In general, there are two kinds of spiritual energies: holiness, or Kedushah, and unholiness, or Kelipah (sometimes referred to as the “Samech-mem”). These are inherently spiritual realities that exist beyond and independently of the physical world. As such, they are not directly perceivable by regular mortals, whose domain is the physical world.
Everything physical depends upon a certain spiritual energy for it to exist as it does. It is thus taught, “There is no blade of grass down below that does not have an angel on high that strikes it and tells it to grow.” So there are two kinds of physical beings in the world: Those that receive their spiritual sustenance from holiness, or Kedushah, and those that receive it from unholiness, or Kelipah. There is no middle ground, and so any physical being that is not holy necessarily receives its sustenance from Kelipah.
To restate it, Kedushah and Kelipah involve two parts, respectively: there is the spiritual energy, and then the physical entities in the world that draw their sustenance from that energy.
The forces of Kelipah possess a tremendous amount of energy, energy that sustains all the beings in the world that draw their sustenance from it, from all the four kingdoms of domem (inorganic things), tzomei’ach (plant life), chai (the animal kingdom), and medabeir (mankind). However, their energy is not their own—it is derived exclusively from holiness. Hence, the existence of Kelipah and those physical things that receive their sustenance from it, is not a true existence, and so they are compared to darkness, which has no substance.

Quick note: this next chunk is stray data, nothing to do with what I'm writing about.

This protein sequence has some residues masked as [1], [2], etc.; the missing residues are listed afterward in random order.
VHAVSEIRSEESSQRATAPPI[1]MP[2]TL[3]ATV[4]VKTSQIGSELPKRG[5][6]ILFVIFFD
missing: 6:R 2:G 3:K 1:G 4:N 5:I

This is also why the Kelipah is compared to the gnat, whose entire existence is derived from sucking life from other creatures, and which lacks any capacity of its own to give. Similarly, the Kelipah is compared to the leech, whose life depends upon sucking blood from its host.
Likewise, the Kelipah receives a certain minimum amount of sustenance from Kedushah that enables it to maintain its existence. However, the Kelipah is not satisfied with this; it greedily yearns to boost its strength as much as it can. Since it lacks any energy of its own, its only way of growing is by drawing extra energy from Kedushah, which it accomplishes by preying on those who draw their sustenance from Kedushah.
The Kelipah sucks this extra energy from Kedushah by enticing the Jew to violate one of the 365 negative commandments.
 Bereshis Rabbah 10:6.
 Tanya ch. 6.
 Cf. ibid. ch. 24, beg.
 Ibid. ch. 29.
 Ibid. ch. 24.
 Toldos Avraham Chaim, ch. 9.
 Tanya chs. 4, 37.